A TOP council official has stressed there will be no compulsory redundancies when Limerick city and county councils are merged in 2014.
County secretary Eugene Griffin - second in command to county manager Ned Gleeson - has moved to allay such fears stating that any job cuts will come from voluntary redundancies, and non-replacement of staff.
And his views have been backed up by the chairman of the implementation committee Denis Brosnan.
In recent weeks, Local Government Minister Phil Hogan told Mayor Jim Long that up to a quarter of the 1,300 staff in the two councils could face redundancy when the amalgamation happens.
This has led to fears at both County Hall and City Hall, where staff work in a variety of positions, from administrative clerical positions to maintenance and cleaning positions.
There are major fears that there could be an unsustainable reduction in services, with a senior city council source telling the Limerick Leader: “services will have to go.”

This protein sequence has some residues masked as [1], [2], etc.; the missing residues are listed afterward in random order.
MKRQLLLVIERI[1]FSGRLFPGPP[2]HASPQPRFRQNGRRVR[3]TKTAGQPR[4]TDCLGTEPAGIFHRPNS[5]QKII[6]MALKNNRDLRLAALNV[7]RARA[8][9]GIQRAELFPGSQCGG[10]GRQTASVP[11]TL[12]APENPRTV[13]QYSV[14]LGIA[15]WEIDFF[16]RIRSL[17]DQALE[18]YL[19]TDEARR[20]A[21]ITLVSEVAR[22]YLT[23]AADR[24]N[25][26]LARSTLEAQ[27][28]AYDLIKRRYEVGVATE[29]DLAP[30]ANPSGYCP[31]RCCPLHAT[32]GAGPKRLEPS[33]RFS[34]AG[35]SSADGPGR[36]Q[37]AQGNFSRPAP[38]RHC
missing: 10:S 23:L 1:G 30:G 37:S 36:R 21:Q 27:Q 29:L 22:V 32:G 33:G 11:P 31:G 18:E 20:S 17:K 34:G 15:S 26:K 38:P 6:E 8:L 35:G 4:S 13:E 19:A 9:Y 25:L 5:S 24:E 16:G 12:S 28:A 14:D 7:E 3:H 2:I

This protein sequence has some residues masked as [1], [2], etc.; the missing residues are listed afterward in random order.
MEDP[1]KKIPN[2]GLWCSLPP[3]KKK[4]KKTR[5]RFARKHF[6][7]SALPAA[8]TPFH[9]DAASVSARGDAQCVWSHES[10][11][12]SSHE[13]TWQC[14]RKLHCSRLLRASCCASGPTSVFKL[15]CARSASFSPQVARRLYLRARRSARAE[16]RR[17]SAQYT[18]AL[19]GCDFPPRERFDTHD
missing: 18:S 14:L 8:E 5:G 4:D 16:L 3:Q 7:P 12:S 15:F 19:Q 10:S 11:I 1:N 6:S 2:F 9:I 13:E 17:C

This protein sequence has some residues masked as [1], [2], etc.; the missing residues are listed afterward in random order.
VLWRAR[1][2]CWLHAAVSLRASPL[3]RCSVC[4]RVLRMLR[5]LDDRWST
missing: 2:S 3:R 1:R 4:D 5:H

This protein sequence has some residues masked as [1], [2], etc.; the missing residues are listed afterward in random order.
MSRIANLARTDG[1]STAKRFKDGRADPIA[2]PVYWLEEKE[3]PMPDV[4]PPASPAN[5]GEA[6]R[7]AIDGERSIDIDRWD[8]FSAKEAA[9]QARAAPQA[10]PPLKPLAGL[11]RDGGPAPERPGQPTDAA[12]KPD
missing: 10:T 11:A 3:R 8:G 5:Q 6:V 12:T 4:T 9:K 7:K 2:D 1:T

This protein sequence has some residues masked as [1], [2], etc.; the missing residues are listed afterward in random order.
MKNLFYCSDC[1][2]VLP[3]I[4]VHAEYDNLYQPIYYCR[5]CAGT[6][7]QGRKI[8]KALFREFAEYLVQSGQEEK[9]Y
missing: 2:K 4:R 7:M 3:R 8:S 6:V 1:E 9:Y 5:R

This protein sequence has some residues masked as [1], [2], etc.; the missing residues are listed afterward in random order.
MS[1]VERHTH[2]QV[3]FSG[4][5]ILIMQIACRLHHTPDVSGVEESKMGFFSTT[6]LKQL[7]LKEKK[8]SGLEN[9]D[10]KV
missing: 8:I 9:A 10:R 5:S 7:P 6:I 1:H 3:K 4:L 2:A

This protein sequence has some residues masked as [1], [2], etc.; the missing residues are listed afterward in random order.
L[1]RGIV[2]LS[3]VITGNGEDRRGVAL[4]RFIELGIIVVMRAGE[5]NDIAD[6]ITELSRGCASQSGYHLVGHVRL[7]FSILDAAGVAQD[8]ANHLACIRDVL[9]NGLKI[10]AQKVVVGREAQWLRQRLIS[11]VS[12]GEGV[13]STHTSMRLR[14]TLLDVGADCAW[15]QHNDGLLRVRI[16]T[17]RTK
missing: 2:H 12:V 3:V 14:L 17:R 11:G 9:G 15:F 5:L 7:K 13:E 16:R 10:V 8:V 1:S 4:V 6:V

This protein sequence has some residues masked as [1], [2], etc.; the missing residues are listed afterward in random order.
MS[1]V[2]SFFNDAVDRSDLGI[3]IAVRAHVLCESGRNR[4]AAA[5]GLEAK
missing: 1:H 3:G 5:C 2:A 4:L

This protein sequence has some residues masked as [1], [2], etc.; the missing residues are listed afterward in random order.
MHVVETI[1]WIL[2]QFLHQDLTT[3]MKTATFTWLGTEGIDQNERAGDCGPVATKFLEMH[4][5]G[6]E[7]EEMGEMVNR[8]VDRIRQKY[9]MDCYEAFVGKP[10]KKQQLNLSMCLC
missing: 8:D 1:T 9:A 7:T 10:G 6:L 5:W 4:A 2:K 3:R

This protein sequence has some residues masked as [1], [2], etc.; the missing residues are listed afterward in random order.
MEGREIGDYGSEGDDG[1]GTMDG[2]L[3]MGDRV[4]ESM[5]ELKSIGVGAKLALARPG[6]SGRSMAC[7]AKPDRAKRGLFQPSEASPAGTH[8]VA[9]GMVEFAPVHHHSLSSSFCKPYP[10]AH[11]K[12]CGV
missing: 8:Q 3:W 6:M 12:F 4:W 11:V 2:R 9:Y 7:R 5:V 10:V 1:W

The implementation committee will sit for the first time during the opening week of September.
As well as Mr Brosnan, the city manager Tom Mackey, and the county manager Ned Gleeson, former South Tipperary manager Ned O’Connor, and Shannon Development CEO Dr Vincent Cunnane will form the committee.
The group has 14 terms of reference, including the appropriate action to make €15m in savings annually.
Asked about compulsory redundancies, Mr Brosnan said: “I don’t think there will be. It’s more a case of as people retire, their jobs will not be filled.”
Meanwhile, Mr Griffin added: “What we will have to do is look at the staff profiles, and there could be quite a number of people retiring out of the service in the next five years. So there could be a natural redundancy process that way. But there will be no compulsory redundancies, and this is an important message we need to get out there.”